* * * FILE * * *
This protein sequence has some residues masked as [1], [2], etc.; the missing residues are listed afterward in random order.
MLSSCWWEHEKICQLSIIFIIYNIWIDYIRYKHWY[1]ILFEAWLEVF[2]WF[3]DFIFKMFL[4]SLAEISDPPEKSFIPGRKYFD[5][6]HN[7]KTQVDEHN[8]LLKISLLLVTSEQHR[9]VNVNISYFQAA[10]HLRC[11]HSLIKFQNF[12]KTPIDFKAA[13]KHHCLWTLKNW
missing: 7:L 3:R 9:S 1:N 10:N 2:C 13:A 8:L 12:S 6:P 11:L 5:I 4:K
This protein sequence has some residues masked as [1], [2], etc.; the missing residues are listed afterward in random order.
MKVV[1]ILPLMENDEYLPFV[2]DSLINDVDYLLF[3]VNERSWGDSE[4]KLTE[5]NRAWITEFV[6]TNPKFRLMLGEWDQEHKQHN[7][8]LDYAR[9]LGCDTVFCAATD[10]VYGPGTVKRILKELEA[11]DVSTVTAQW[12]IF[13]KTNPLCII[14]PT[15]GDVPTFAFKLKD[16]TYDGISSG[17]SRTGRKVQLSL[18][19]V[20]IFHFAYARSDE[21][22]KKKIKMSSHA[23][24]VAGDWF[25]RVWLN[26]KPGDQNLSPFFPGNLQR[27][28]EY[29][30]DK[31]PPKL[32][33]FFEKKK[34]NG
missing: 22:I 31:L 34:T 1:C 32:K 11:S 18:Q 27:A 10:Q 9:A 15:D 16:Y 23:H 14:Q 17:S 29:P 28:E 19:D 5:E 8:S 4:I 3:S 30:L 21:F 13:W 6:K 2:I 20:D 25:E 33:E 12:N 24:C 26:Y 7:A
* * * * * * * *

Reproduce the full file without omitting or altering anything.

This protein sequence has some residues masked as [1], [2], etc.; the missing residues are listed afterward in random order.
MLSSCWWEHEKICQLSIIFIIYNIWIDYIRYKHWY[1]ILFEAWLEVF[2]WF[3]DFIFKMFL[4]SLAEISDPPEKSFIPGRKYFD[5][6]HN[7]KTQVDEHN[8]LLKISLLLVTSEQHR[9]VNVNISYFQAA[10]HLRC[11]HSLIKFQNF[12]KTPIDFKAA[13]KHHCLWTLKNW
missing: 7:L 3:R 9:S 1:N 10:N 2:C 13:A 8:L 12:S 6:P 11:L 5:I 4:K
This protein sequence has some residues masked as [1], [2], etc.; the missing residues are listed afterward in random order.
MKVV[1]ILPLMENDEYLPFV[2]DSLINDVDYLLF[3]VNERSWGDSE[4]KLTE[5]NRAWITEFV[6]TNPKFRLMLGEWDQEHKQHN[7][8]LDYAR[9]LGCDTVFCAATD[10]VYGPGTVKRILKELEA[11]DVSTVTAQW[12]IF[13]KTNPLCII[14]PT[15]GDVPTFAFKLKD[16]TYDGISSG[17]SRTGRKVQLSL[18][19]V[20]IFHFAYARSDE[21][22]KKKIKMSSHA[23][24]VAGDWF[25]RVWLN[26]KPGDQNLSPFFPGNLQR[27][28]EY[29][30]DK[31]PPKL[32][33]FFEKKK[34]NG
missing: 22:I 31:L 34:T 1:C 32:K 11:S 18:Q 27:A 10:Q 9:A 15:D 16:Y 23:H 14:Q 17:S 29:P 28:E 19:D 5:E 8:S 4:I 3:S 30:L 21:F 13:W 6:K 2:I 20:D 25:E 33:E 12:N 24:C 26:Y 7:A